Wael Darwish’s painting projects in the past few years were inspired by American Color Field painting and French Lyrical Abstraction, where large “fields” of flat solid color colonize harmoniously large areas of the canvas to create a homogenous surface of flat picture plane, stressing on the overall consistency of form over the brush movement and brushstrokes. Contrary to standard Color Field and Lyrical Abstraction Darwish for years have successfully combined abstraction styles and painterly techniques with elements of figuration and cognitive representation.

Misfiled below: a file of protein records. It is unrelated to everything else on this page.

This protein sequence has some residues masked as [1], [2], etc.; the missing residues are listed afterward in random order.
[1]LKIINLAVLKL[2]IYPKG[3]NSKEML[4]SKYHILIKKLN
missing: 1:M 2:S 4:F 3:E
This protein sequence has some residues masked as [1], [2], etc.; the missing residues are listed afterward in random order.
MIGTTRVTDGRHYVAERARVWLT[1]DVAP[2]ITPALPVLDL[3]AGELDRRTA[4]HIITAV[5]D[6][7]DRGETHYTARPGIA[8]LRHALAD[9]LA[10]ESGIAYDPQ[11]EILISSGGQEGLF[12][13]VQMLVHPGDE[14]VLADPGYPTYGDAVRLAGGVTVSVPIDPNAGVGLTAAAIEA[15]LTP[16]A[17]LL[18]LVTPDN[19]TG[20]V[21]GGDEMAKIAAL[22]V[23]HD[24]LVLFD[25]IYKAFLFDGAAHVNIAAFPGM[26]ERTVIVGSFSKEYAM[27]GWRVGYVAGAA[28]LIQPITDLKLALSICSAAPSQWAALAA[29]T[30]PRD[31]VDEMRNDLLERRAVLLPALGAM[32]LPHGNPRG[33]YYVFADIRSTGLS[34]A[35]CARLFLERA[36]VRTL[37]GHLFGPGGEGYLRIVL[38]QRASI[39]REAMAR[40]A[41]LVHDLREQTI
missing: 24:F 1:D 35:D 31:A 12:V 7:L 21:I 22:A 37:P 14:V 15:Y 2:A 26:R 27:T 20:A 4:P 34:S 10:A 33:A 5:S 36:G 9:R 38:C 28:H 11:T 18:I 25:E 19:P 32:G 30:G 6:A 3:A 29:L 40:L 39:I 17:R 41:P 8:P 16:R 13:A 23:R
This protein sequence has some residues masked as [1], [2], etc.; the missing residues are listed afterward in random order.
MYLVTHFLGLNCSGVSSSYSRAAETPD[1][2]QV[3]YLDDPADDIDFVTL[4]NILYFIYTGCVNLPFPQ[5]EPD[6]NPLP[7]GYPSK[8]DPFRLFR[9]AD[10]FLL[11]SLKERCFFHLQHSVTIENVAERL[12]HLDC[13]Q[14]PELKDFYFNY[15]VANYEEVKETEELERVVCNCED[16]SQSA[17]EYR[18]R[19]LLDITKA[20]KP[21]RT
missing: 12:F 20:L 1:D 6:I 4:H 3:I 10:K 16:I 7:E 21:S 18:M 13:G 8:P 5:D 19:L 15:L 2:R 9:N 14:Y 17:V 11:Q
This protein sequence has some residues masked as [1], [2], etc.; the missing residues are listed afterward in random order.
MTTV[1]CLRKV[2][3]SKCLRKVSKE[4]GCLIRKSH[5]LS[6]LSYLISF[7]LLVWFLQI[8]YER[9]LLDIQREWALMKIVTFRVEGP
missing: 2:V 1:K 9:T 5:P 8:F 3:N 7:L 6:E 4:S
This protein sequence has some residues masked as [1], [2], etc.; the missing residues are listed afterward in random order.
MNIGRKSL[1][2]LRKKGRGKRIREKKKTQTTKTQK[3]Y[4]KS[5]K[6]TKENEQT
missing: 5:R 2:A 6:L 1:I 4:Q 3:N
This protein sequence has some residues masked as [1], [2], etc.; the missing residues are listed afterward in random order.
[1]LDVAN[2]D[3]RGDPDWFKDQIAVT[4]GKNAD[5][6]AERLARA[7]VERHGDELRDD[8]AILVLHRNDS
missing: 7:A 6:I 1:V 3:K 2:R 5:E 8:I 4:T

In his 2010 works, Wael Darwish uses his cumulative experience as a painter as well as an interdisciplinary artist to create canvases that uses photography as a base for his brush, eliminating along the way backgrounds. In this process, the artist creates, and narrates, an alternative reality for the figures that filled the planes of the initial photograph. The streets of Cairo act as a location much representative of contemporary Middle Eastern urban cities; ordinary citizens dwell the streets and alleys alongside soldiers and traffic policemen. Every photographed or painted individual play a different role while interacting with each other in a universe that is almost hyperreal. Darwish attempts to extend the limits of standard painting, and expands the battery of symbols proposed by this medium by accumulating what photography can add to the canvas: frozen reality, depth of field, and more visual symbols that Jean Baudrillard proposed –in his seminal work on simulation and simulacra– as defining our contemporary over-industrialized societies today.